The Culturally Proficient Law Professor: Beginning the Journey

29 Pages Posted: 15 Mar 2018

See all articles by Anastasia Boles

Anastasia Boles

University of Arkansas at Little Rock - William H. Bowen School of Law

Date Written: February 13, 2018

Abstract

Cultural proficiency is defined by Dr. Kikanza Nuri Robins and her colleagues as, “the policies and practices of an organization or the values and behaviors of an individual that enable that agency or person to interact effectively in a diverse environment.” Prior scholarship argued that the adoption of the cultural proficiency paradigm by legal educators could help catalyze a cultural shift in legal education from an environment that often marginalizes diverse law students to a more inclusive one. This Article and prior work argue that engaging in culturally proficient legal instruction offers three implications for legal education. First, the paradigm of cultural proficiency empowers legal educators with concrete tools to deconstruct a culture of marginalization and reconstruct a culture of inclusion. Second, adoption of culturally proficient legal instruction makes clear that all stakeholders in legal education must share the work of cultural inclusion that is often placed upon the shoulders of diverse law students, law faculty, and staff. Third, the paradigm creates an opportunity for legal educators to teach cultural proficiency across the curriculum.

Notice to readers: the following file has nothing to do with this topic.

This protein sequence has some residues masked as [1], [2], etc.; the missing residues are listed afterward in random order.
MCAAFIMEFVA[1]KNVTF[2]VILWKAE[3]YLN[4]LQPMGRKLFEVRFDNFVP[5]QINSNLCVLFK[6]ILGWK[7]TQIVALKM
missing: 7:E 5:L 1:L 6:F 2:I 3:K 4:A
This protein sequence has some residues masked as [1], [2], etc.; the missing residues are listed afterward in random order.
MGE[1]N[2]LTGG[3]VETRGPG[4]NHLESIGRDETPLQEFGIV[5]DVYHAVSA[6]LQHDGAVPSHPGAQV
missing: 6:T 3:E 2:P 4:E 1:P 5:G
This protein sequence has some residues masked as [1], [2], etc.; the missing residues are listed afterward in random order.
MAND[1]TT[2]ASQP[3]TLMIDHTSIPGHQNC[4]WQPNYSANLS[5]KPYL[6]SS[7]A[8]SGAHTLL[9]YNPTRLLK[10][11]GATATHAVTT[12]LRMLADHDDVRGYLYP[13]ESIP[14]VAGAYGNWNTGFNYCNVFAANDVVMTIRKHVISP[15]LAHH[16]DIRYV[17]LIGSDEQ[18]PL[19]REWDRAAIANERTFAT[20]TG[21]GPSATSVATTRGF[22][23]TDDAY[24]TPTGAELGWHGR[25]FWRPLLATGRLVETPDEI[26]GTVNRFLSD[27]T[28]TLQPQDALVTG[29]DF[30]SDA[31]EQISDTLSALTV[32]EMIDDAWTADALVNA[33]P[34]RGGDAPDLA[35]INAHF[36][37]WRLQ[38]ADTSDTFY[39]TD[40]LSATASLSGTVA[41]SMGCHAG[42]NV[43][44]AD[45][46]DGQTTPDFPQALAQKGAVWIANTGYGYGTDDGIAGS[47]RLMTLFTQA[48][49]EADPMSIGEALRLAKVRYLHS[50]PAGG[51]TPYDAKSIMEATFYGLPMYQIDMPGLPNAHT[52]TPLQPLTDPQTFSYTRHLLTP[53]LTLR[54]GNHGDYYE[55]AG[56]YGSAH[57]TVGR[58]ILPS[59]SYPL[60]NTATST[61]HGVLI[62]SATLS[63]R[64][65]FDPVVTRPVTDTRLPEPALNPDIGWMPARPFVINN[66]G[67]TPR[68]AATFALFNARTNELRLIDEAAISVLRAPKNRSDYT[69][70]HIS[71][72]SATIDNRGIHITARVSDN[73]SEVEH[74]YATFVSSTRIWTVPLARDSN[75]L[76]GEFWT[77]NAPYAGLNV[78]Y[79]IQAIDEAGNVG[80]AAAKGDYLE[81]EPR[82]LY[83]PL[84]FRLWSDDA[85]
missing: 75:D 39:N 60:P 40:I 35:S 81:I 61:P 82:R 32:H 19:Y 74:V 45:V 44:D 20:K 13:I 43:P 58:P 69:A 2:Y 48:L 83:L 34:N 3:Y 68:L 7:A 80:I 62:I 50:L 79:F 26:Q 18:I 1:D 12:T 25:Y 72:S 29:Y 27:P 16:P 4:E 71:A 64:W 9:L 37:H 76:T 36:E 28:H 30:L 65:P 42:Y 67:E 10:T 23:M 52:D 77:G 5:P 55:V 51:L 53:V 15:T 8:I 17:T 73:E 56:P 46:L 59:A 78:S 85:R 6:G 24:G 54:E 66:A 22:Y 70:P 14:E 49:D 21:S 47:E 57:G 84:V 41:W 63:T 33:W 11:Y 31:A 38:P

There is much an individual law professor can do to leverage the paradigm of culturally proficient instruction. As such, this Article builds on prior work by examining threshold strategies individual law faculty members can implement to begin the journey of delivering culturally proficient instruction to law students and engaging in culturally proficient student interactions. This work examines three strategies for the individual law professor interested in culturally proficient legal instruction: (1) seek training on the paradigm of cultural proficiency, (2) mitigate unconscious behaviors such as implicit bias, racial anxiety, and stereotype threat, and (3) recognize and reduce microaggressions.

Suggested Citation

Boles, Anastasia, The Culturally Proficient Law Professor: Beginning the Journey (February 13, 2018). New Mexico Law Review, Vol. 48, No. 1, 2018. Available at SSRN: https://ssrn.com/abstract=3138947

Anastasia Boles (Contact Author)

University of Arkansas at Little Rock - William H. Bowen School of Law ( email )

1201 McMath Street
Little Rock, AR 72202
United States

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